Iran may reconsider an eight-year jail term for an American journalist during her appeal, the judiciary spokesman said Tuesday in an indication her sentence will be commuted.
The statement was the latest hint Iran could be backing off from the imprisonment of 31-year-old Roxana Saberi on charges of spying for the U.S. On Monday, the judiciary chief ordered a full investigation into the case, a day after President Mahmoud Ahmadinejad urged Tehran's chief prosecutor to ensure Saberi be allowed a full defense during her appeal.
The case has been a source of tension with the U.S. at a time when President Barack Obama is trying to open a dialogue with Iran to end a decades-long diplomatic standoff. The U.S. has called the accusations against Saberi, a dual American-Iranian citizen, baseless and demanded her release.
"We can't influence the judge's verdict (but hope) the verdict will be reconsidered at the appeals court," the official IRNA news agency quoted judiciary spokesman Ali Reza Jamshidi as saying. The statement was seen as a rare prediction from the judiciary about a pending case.
Saberi, who was born in the United States and grew up in Fargo, North Dakota, moved to Iran six years ago and worked as a freelance journalist for news organizations including National Public Radio and the British Broadcasting Corp. She received Iranian citizenship because her father was born in Iran.
Iran has released few details about the charges against Saberi. She was arrested in late January and initially accused of working without press credentials. But an Iranian judge leveled a far more serious allegation against her earlier this month, charging that she passed classified information to U.S. intelligence services. Saberi's parents and the U.S. have denied that she was a spy.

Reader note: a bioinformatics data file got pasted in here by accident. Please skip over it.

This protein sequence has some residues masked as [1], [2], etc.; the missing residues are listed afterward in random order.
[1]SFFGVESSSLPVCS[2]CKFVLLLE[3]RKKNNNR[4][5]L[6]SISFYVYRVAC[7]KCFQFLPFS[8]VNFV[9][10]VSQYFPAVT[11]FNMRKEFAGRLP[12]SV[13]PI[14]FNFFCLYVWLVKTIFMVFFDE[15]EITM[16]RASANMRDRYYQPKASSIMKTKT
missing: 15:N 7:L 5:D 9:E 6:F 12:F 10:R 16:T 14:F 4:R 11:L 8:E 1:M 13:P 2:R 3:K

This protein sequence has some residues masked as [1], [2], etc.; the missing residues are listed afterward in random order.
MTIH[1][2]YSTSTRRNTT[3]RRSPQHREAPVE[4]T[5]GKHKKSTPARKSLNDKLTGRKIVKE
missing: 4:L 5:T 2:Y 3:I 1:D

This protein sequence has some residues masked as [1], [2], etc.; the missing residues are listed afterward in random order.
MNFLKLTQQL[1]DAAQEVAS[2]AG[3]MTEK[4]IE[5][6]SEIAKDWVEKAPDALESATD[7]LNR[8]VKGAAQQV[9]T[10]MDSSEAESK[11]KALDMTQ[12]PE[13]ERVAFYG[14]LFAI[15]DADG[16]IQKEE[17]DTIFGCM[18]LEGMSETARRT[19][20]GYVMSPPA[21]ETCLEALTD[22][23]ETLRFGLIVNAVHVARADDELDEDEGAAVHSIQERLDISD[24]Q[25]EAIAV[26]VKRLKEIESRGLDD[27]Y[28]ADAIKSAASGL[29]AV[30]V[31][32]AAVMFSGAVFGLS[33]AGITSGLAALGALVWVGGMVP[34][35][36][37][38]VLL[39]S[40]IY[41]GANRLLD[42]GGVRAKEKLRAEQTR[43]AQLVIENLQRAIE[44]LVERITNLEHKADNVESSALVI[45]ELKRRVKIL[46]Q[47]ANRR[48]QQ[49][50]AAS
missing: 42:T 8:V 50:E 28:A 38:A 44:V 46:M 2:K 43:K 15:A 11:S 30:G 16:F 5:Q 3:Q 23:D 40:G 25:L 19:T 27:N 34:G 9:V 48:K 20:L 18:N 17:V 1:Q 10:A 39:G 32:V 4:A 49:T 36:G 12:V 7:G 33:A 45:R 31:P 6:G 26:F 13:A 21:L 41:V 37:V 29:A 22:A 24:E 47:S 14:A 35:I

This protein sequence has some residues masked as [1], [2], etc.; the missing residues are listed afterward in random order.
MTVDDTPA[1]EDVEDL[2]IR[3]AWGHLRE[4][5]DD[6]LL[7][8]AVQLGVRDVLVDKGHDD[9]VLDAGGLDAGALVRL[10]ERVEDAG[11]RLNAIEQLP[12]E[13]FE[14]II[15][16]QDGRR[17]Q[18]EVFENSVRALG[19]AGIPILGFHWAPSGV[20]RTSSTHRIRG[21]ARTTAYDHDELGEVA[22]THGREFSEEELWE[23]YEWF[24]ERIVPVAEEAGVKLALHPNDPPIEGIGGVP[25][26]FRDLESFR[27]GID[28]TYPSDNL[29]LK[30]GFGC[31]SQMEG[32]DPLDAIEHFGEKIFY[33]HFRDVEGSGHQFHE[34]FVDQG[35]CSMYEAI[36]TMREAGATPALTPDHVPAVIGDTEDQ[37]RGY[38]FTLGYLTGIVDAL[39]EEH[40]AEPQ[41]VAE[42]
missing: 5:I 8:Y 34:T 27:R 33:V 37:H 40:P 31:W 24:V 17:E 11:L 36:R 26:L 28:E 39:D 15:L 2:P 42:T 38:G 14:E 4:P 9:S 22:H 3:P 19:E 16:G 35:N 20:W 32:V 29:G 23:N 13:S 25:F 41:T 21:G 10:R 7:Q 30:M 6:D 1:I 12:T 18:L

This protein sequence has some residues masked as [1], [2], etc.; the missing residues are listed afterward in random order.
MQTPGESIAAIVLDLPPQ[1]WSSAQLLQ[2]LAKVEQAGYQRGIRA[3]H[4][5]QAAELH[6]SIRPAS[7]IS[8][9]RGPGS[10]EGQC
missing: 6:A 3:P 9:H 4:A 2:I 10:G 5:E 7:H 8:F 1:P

She was convicted of espionage last week and sentenced after a one-day trial behind closed doors.
Iran's Intelligence Minister Gholam Hossein Mohseni Ejehi revealed a little more detail about the case Tuesday, saying the initial investigation of Saberi was done by an expert on security and counterespionage at the Intelligence Ministry before her case was referred to the court.
"The expert presented a report to the judiciary. The court investigated the report and found her guilty." IRNA quoted Ejehi as saying.
Ejehi also said that Saberi worked as an Iranian national and never asked to operate as an American journalist.
"Saberi didn't use her non-Iranian nationality. She entered Iran as an Iranian with an Iranian passport," he was quoted by IRNA as saying.
Iran has stressed that although Saberi is a dual national, the courts are treating her strictly as an Iranian citizen. That apparently is an effort to show they are not prosecuting her because she is American.
Jamshidi said Saberi's lawyer appealed the verdict, and the ruling by the appeals court will be final.
Saberi's parents, who live in Fargo but are in Iran to press for their daughter's release, told The Associated Press Monday that they had been allowed to visit their daughter in prison. Her father said his daughter was in good condition and was looking forward to the appeal.
The United States broke off diplomatic relations with Iran after its 1979 Islamic revolution and takeover of the U.S. Embassy in Tehran. Iran has been mostly lukewarm to the Obama administration's overtures. But last week, Ahmadinejad said Iran was ready for a new start.
Saberi's conviction came about two months ahead of key presidential elections in June that are pitting hard-liners against reformists, who support better relations with Washington. Ahmadinejad is seeking re-election, but the hard-liner's popularity has waned and he has been trying to draw support away from his top reformist opponent, former prime minister Mir Hossein Mousavi.